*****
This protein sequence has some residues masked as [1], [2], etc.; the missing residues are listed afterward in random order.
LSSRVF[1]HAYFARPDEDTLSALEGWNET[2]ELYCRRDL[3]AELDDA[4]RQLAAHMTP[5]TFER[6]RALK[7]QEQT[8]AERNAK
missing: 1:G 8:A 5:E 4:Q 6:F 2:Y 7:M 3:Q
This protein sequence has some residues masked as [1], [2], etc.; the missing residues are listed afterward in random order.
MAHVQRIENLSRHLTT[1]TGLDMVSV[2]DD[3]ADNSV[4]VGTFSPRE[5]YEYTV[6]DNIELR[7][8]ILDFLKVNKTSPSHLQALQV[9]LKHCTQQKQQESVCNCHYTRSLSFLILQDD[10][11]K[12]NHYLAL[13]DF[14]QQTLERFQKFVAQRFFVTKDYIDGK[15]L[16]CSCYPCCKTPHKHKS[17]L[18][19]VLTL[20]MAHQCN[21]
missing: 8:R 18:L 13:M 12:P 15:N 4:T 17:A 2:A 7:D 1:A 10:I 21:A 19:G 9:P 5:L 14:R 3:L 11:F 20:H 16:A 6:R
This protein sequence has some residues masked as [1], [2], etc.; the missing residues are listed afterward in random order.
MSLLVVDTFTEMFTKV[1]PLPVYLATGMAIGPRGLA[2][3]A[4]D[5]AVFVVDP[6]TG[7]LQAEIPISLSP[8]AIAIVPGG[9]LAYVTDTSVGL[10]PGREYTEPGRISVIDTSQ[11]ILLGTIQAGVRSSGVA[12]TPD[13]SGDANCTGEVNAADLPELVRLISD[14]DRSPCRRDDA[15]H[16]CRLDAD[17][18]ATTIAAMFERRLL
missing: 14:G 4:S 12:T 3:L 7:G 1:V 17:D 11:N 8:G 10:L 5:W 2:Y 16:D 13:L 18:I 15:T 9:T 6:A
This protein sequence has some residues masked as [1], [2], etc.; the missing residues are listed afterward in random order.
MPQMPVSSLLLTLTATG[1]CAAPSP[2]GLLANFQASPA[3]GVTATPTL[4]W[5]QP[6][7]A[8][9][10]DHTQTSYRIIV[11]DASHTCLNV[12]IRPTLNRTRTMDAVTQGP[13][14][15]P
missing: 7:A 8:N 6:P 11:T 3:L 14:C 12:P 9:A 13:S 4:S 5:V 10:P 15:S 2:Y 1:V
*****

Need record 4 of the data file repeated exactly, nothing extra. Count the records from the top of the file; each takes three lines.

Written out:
This protein sequence has some residues masked as [1], [2], etc.; the missing residues are listed afterward in random order.
MPQMPVSSLLLTLTATG[1]CAAPSP[2]GLLANFQASPA[3]GVTATPTL[4]W[5]QP[6][7]A[8][9][10]DHTQTSYRIIV[11]DASHTCLNV[12]IRPTLNRTRTMDAVTQGP[13][14][15]P
missing: 7:A 8:N 6:P 11:T 3:L 14:C 12:P 9:A 13:S 4:S 5:V 10:P 15:S 2:Y 1:V